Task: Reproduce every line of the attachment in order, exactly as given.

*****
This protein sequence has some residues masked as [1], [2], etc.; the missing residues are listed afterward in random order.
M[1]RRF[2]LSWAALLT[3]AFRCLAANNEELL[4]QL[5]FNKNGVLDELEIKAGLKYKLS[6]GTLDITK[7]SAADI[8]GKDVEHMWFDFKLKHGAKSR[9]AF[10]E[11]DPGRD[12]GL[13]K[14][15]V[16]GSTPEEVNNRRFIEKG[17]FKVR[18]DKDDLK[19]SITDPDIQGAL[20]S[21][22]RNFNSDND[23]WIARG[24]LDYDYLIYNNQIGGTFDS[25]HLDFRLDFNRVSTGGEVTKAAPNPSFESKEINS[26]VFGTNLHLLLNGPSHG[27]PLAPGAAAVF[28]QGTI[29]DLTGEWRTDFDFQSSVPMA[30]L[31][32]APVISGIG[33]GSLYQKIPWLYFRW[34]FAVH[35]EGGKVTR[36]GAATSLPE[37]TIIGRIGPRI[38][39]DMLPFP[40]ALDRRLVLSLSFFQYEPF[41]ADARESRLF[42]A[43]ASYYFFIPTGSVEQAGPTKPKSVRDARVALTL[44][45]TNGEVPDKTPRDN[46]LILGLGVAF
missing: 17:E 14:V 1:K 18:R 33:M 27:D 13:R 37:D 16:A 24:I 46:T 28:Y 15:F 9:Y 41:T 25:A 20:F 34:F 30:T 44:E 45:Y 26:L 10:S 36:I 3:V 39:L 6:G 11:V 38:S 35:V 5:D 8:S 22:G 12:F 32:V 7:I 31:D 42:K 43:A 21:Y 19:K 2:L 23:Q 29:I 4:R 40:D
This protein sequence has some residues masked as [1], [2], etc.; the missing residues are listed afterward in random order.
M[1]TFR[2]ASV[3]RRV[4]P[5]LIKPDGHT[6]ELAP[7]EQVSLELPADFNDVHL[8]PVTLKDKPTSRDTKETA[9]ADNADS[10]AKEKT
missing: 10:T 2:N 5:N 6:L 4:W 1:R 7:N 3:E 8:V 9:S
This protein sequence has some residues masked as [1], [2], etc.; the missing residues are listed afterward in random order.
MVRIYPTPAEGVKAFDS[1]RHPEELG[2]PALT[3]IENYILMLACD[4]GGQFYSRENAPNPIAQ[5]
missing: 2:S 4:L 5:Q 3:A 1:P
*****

This protein sequence has some residues masked as [1], [2], etc.; the missing residues are listed afterward in random order.
M[1]RRF[2]LSWAALLT[3]AFRCLAANNEELL[4]QL[5]FNKNGVLDELEIKAGLKYKLS[6]GTLDITK[7]SAADI[8]GKDVEHMWFDFKLKHGAKSR[9]AF[10]E[11]DPGRD[12]GL[13]K[14][15]V[16]GSTPEEVNNRRFIEKG[17]FKVR[18]DKDDLK[19]SITDPDIQGAL[20]S[21][22]RNFNSDND[23]WIARG[24]LDYDYLIYNNQIGGTFDS[25]HLDFRLDFNRVSTGGEVTKAAPNPSFESKEINS[26]VFGTNLHLLLNGPSHG[27]PLAPGAAAVF[28]QGTI[29]DLTGEWRTDFDFQSSVPMA[30]L[31][32]APVISGIG[33]GSLYQKIPWLYFRW[34]FAVH[35]EGGKVTR[36]GAATSLPE[37]TIIGRIGPRI[38][39]DMLPFP[40]ALDRRLVLSLSFFQYEPF[41]ADARESRLF[42]A[43]ASYYFFIPTGSVEQAGPTKPKSVRDARVALTL[44][45]TNGEVPDKTPRDN[46]LILGLGVAF
missing: 17:E 14:V 1:K 18:R 33:M 27:D 13:R 37:D 16:A 24:I 46:T 28:Y 15:F 9:Y 41:T 25:A 20:F 34:F 30:T 44:E 45:Y 26:L 10:S 36:I 3:V 39:L 6:G 11:V 38:S 35:V 5:D 8:S 22:G 12:F 32:V 7:I 31:D 42:K 43:A 21:Y 19:K 2:L 23:Q 29:I 4:R 40:D
This protein sequence has some residues masked as [1], [2], etc.; the missing residues are listed afterward in random order.
M[1]TFR[2]ASV[3]RRV[4]P[5]LIKPDGHT[6]ELAP[7]EQVSLELPADFNDVHL[8]PVTLKDKPTSRDTKETA[9]ADNADS[10]AKEKT
missing: 10:T 2:N 5:N 6:L 4:W 1:R 7:N 3:E 8:V 9:S
This protein sequence has some residues masked as [1], [2], etc.; the missing residues are listed afterward in random order.
MVRIYPTPAEGVKAFDS[1]RHPEELG[2]PALT[3]IENYILMLACD[4]GGQFYSRENAPNPIAQ[5]
missing: 2:S 4:L 5:Q 3:A 1:P